Doug’s Conch Fritter

Doug Jeffries, a long-time reader of the blog, recently got a fly in Fly Fishing in Salt Waters (a magazine I subscribe to). My mag hasn’t arrived yet, so I found out about it through Scott Heywood’s blog Fly Paper.

It is, indeed, a fine looking fly (full tying instructions at the Fly Paper link above).

Yeah… that’s sweet.

That is a fly I’d like to have in my box, and exactly the kind of fly I probably won’t tie because I have yet to tie a fly that called for a dubbing loop. I should really stop by Doug’s and figure that out.

Doug… you around? How do you feel about teaching? You know, I’m an East Bay guy now.

Those of you who tie, what are the flies that you’d like to tie, but intimidate you a bit?


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  1. Does anyone have instructions for tying a Simram? Going to Green Turtle Cay end of Oct. and this was recommended by guide, Denny Sawyer.

  2. Looks nice, but no fly should take longer to tie than it does to lose it.

  3. Capt. Gordon, I can’t tie any flies in 23 seconds…

  4. Thanks Bjorn. I saw a copy of the edition at Kiene’s Fly Shop last week. Like you I still haven’t seen my subscription edition. I don’t know how many days they delay the home subscribers from the shops and stores.

    Anyway, yeah, I’m around until the first week in Sept. Stop by anytime. I’m tying tube burbot imitations and floating mice for taimen right now.

    Capt G – generally I agree and I could lash a lump of coyote to a hook and probably catch bonefish, but where’s the fun in that?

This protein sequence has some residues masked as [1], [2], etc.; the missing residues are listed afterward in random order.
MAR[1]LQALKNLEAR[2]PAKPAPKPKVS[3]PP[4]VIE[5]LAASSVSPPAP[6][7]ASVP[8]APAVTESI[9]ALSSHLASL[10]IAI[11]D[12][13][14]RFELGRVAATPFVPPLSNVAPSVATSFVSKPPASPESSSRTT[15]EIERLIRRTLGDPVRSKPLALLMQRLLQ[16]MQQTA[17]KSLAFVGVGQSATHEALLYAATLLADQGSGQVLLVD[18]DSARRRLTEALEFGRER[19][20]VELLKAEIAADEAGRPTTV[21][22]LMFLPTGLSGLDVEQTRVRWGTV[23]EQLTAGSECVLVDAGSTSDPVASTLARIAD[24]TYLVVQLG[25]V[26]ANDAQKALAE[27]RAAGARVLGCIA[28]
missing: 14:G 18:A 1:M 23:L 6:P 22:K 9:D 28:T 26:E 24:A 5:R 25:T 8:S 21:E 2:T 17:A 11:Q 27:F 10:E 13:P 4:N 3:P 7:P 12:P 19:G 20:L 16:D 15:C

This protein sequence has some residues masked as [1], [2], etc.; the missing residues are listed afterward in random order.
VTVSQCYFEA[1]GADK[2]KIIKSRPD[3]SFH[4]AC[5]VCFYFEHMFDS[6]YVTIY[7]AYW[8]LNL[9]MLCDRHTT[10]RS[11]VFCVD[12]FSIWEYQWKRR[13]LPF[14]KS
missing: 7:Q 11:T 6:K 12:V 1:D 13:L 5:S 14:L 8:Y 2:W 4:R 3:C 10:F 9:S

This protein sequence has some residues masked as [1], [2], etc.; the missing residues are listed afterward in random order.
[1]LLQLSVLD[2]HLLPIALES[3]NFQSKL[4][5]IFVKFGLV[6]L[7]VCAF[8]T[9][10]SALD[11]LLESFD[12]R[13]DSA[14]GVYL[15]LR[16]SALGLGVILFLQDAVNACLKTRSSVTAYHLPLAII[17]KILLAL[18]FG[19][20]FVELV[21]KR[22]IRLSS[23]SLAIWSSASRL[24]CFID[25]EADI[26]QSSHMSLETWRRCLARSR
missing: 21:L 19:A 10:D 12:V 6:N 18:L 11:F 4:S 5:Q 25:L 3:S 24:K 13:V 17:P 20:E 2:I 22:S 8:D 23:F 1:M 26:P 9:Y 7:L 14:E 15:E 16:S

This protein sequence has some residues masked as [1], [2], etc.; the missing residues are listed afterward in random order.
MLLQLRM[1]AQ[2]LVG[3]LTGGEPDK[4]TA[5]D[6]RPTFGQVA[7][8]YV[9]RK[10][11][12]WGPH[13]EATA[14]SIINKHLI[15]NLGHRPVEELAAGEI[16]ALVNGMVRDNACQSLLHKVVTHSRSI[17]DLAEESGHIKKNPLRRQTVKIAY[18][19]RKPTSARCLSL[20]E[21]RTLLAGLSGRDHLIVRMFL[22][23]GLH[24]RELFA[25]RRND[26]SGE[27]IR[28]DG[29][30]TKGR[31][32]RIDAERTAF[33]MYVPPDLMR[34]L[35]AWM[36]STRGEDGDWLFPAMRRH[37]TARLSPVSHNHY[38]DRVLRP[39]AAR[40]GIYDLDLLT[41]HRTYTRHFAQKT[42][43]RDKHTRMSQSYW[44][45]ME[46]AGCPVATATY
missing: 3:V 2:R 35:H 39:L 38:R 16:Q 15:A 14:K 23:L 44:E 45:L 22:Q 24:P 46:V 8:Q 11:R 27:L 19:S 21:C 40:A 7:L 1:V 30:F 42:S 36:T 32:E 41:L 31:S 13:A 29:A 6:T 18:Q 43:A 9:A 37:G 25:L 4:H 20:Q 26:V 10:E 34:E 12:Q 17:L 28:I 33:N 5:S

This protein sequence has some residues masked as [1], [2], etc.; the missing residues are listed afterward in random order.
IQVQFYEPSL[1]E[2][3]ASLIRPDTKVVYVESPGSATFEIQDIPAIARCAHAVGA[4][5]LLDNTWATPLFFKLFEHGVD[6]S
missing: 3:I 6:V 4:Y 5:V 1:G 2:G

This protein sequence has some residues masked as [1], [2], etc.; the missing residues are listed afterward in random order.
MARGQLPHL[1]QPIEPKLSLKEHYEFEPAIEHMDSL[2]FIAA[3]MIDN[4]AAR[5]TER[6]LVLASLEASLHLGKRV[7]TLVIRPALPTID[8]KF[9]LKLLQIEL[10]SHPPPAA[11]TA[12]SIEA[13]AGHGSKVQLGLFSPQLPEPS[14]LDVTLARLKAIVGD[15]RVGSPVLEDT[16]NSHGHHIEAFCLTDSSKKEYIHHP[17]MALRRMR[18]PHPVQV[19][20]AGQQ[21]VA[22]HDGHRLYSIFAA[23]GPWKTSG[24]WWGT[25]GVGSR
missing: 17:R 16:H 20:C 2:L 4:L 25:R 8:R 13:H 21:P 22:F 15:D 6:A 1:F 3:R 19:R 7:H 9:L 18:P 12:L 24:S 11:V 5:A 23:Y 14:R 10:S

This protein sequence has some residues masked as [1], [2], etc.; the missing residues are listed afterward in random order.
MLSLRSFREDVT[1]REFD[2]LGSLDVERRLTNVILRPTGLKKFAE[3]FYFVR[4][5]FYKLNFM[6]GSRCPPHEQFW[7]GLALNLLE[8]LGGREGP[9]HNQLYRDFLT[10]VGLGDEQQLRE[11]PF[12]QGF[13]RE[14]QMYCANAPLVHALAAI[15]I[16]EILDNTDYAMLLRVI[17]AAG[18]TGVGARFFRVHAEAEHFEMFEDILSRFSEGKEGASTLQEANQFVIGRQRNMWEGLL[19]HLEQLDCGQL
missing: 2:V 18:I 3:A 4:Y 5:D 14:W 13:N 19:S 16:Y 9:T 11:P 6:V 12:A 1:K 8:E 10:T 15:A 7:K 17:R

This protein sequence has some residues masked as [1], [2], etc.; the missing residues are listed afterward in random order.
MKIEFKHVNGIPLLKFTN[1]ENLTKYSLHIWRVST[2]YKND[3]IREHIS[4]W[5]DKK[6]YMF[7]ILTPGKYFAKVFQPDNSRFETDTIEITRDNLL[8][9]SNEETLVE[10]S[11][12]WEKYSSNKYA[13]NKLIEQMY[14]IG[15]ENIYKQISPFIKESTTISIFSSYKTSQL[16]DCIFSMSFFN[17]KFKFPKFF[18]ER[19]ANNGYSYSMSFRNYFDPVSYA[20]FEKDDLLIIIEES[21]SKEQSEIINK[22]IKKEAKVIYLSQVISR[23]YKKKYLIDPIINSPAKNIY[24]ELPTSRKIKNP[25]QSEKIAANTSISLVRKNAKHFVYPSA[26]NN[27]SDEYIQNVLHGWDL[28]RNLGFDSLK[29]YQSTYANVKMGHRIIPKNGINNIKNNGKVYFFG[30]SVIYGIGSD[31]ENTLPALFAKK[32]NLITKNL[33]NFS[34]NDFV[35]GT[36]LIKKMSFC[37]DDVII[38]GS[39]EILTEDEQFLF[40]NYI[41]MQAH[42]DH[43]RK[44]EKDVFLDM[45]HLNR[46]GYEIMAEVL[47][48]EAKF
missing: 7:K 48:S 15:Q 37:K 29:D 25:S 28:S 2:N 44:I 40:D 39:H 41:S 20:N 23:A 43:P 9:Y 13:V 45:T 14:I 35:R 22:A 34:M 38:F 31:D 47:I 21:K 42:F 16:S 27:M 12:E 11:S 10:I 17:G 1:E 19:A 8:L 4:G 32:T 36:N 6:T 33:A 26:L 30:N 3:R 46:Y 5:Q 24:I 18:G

5. Fer chrissakes learn how to do a dubbing loop, to make it really easy, get a gallows for your vise. You will truly wonder why this has been a problem.

  6. Loooove dubbing things. Sometimes I’ll just dub stuff cause I have the urge. Dub step… rub-a-dub, dancehall dub mix, bus’ dis dub bredrin. I know it’s probably pointless, but it is easy and you can make dubbing out of dang near anything — yarn, flash, wool, polarfibre, shag carpeting, cat whiskers, etc. I’ve always just used the underfur from Craft Fur to dub my bonefish shrimp flies since the stuff will just be thrown away anyways. It’s perfect: non-buoyant, doesn’t absorb water, semi-translucent and comes in tons of bonefish-friendly colors. As for winding it onto the hook, I use an old lead egg sinker (about the size of one of those little Cadbury chocolate easter eggs) as my dubbing spinner thing and after I’ve spun the material in the loop I simply give it a little flip around the hook shank and it winds itself on with centrifugal force. It takes a little practice to do this so the wraps are tight to each other, but it will wrap the hook in about 1 second.


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